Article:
What an extraordinary Tuesday morning this is! Good morning and welcome to Episode 101 of the Train Your Brain Podcast with Dr. Michael Trayford. Every Monday we produce a 30-minute episode. Tuesday through Sunday we produce episodes with five-minute tips. Every episode of the Train Your Brain Podcast features a tip, so you can receive pointers 365 days a year that will help enhance the performance of your brain!
Today Dr. Trayford shares tip number 101. Our eyes work so hard during the day, especially if we spend a lot of time on a computer. Giving our eyes 5 minutes of rest by providing darkness can be very soothing. Dr. Trayford tells us to let our cheek bones rest on the boney part of our hands. We are not trying to put pressure on our eyes, we are just trying to block out the light. Try this and you’ll be helping the greatest learning and sensory partner of your brain. Thanks for listening!
If you have any concerns regarding the information and applications discussed in this podcast, please consult your physician and a doctor who is experienced in functional neurology. Michael Trayford DC, DACNB is available for consultation by calling (828) 708-5274. Thanks for listening.
This tip is about eye health. The eyes are an incredible window into brain function. Much of what the brain learns is through the eyes. So we need to take care of our eyes.
The concept of palming the eyes comes out of the Bates Method, which is an eye and vision improvement program. There are a lot of practitioners out there that use it with various eye stretches. It’s a great method for helping to improve eye health, to improve their conduit for learning about the world.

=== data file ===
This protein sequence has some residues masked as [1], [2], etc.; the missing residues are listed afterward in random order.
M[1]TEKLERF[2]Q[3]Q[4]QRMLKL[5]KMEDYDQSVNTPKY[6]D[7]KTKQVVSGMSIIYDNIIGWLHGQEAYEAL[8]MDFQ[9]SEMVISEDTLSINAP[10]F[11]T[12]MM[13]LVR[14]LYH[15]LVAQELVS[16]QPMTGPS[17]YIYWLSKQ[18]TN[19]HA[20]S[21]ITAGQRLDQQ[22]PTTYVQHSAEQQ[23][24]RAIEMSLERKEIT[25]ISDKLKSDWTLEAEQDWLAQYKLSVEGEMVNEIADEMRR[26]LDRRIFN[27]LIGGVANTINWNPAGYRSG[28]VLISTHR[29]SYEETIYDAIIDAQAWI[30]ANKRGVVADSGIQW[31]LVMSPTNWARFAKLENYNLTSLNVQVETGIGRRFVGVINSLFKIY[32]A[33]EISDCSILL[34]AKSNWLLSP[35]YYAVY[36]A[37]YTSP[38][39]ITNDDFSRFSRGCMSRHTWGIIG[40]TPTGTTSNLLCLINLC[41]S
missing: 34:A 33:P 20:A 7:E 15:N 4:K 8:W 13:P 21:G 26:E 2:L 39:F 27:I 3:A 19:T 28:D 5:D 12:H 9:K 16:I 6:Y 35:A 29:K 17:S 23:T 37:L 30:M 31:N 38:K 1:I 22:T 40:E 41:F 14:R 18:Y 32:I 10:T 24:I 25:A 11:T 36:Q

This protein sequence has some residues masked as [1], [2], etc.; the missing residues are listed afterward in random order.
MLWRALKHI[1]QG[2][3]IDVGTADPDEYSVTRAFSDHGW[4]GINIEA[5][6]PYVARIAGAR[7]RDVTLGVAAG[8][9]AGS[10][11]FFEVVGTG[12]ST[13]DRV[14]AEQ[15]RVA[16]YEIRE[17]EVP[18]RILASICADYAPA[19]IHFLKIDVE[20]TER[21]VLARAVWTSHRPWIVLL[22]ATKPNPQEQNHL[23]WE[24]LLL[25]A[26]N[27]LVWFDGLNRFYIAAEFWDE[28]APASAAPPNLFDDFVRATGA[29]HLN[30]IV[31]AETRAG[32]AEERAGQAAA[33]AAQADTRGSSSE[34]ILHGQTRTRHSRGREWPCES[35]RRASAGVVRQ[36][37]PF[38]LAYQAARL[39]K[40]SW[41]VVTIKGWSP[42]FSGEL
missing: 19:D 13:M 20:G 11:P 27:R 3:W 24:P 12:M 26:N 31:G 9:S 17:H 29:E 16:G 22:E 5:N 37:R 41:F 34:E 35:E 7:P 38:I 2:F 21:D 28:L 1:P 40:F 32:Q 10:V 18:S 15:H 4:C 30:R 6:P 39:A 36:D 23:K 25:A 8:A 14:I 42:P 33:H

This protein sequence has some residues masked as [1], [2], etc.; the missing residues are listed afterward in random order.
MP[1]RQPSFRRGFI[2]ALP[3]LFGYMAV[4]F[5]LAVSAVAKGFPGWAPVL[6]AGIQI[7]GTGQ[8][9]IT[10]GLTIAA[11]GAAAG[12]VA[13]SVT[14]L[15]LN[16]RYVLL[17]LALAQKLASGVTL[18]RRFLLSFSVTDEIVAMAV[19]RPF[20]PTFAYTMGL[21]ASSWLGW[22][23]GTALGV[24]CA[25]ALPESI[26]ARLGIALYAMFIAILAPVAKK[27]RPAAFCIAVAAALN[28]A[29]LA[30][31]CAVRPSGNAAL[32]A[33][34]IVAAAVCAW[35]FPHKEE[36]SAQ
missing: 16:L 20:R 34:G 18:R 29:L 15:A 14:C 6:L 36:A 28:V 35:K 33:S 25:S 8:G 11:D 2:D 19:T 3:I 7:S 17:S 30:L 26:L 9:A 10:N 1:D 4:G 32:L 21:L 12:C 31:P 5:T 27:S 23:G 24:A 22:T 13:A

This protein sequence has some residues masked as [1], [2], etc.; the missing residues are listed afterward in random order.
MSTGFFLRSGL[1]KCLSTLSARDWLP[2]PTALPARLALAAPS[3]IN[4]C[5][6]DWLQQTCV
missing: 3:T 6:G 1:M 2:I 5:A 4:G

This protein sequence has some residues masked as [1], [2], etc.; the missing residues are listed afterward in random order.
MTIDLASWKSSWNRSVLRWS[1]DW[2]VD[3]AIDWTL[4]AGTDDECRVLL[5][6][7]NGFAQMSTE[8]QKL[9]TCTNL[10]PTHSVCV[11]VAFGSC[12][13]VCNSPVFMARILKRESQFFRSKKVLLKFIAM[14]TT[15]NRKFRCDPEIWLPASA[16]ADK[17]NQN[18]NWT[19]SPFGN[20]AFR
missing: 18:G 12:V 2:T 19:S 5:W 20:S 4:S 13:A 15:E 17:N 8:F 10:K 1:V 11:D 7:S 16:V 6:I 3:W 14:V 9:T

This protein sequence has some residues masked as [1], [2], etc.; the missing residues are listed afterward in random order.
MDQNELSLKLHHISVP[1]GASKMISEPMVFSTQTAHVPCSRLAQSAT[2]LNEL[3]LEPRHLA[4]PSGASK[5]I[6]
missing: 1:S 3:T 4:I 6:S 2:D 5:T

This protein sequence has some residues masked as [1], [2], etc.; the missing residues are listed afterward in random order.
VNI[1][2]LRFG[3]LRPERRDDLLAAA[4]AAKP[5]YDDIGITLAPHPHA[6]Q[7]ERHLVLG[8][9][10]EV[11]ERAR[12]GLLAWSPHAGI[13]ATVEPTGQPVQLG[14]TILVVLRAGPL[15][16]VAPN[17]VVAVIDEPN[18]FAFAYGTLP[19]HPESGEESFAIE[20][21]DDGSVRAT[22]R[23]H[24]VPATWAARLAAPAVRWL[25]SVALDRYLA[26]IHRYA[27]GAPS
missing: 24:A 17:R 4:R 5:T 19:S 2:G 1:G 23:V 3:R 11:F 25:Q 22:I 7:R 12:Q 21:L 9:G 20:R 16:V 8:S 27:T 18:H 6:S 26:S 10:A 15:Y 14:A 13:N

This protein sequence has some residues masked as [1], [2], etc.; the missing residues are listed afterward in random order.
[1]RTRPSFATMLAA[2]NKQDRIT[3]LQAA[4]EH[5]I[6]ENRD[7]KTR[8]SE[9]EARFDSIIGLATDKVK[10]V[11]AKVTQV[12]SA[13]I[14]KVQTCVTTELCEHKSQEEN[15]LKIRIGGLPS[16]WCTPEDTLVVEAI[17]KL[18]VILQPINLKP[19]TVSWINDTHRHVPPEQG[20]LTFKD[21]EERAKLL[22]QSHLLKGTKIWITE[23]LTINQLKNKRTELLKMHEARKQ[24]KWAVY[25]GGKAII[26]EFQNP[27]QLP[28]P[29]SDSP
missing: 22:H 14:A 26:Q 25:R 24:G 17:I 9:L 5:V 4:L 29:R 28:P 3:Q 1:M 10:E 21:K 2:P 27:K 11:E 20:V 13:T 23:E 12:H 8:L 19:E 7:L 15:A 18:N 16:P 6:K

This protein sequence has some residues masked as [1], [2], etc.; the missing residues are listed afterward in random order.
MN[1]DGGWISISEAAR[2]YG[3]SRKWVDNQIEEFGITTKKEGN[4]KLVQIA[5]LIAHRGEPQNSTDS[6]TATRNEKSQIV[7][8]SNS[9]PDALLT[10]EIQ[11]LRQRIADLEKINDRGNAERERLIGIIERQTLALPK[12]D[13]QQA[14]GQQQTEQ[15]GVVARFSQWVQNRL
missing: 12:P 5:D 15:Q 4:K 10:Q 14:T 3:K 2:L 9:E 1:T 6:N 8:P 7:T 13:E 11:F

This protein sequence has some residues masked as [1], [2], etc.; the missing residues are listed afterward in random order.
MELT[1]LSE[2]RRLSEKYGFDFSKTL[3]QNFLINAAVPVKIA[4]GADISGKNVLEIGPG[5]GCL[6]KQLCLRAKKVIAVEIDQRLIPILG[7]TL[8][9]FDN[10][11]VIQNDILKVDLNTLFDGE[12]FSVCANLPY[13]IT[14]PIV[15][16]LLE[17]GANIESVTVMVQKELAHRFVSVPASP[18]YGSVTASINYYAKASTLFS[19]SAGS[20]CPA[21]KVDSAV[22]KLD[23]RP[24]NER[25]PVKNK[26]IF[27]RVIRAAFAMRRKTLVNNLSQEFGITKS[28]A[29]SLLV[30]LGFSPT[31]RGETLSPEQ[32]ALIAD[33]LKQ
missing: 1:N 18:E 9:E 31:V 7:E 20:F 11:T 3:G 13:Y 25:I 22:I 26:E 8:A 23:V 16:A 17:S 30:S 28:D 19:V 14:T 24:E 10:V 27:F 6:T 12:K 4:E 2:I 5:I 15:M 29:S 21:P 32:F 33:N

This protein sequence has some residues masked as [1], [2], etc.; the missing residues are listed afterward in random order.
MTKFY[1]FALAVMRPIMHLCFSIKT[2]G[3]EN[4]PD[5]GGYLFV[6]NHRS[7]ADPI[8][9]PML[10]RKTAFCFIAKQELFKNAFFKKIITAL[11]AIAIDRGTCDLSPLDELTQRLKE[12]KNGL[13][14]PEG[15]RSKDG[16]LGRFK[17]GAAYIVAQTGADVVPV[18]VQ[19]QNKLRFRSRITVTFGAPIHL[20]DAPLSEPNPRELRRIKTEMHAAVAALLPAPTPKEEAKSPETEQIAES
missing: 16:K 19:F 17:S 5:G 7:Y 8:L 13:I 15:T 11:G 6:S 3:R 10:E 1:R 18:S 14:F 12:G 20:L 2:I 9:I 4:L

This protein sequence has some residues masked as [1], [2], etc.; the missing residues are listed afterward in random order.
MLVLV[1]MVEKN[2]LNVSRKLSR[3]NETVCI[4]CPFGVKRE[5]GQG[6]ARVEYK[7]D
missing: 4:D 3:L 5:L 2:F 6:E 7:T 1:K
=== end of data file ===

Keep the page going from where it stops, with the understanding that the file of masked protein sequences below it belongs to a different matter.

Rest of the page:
Palming the eyes is simple in that you’re basically putting the palms of your hands over your eyes to help them to relax. So what happens it that this can be done before or after activities. If you’re on a computer all day, it’s important to relax and readjust your eyes.
You want to sit in a nice comfortable place, where you can put your palms at eye level so they’re supported. Typically you want to be sitting at a desk or a table. Then you can place your palms over your eyes.
You want the butt of your hand or the bony part near your wrists to rest on the part of your cheek bones just below the eyes. It’s not that you’re jamming your palms into your eyes. You’re not putting any pressure on the eyes. The goal is to create absolute darkness for the eyes so they can relax and recharge.
You want the big part of your palm with all the lines over the eyes, then lace your fingers together in the middle to create complete darkness. The darker the room you’re performing this exercise in, the better. The goal is to make sure there’s no light coming in through your hands to your eyes.
You want to settle your eyes for a little bit. Then you want to relax your eyes and your entire body. The face, the jaw, the muscles in your forehead, everything else. You want to relax completely.
Some people will do this same exercise with eye masks, but your palms are really the best option, especially because you get the heat from your hands, which many people find soothing as well.
There’s something about this that does not happen throughout the course of the day. Our eyes are constantly fixating and using a large amount of energy, so they will benefit from a little down time to relax. Your eyes burn through a lot of glucose and oxygen in scanning the environment and feeding visual information to the brain.
Also the places that the eyes project to, which is out occipital lobe, the hippocampus where we start to form memories and other things. These parts of the brain benefit from a little rest as well. Particularly if you’re working with computer because you’re doing a lot of near-far focus, so we need to give the eyes time to readjust more quickly and burn energy more efficiently.
Some people focus on their breathing while they’re palming their eyes. There’s no magic duration of time that you need to do it. Most people benefit from around a minute of palming their eyes. You probably don’t need to do it more than five minutes. At that point you’d be getting some pretty significant relaxation of the eyes.
You can find more information on line or a practitioner who specializes in the Bates Method. The bottom line is that you want to respect the eyes because they’re the number one input from the nervous system.
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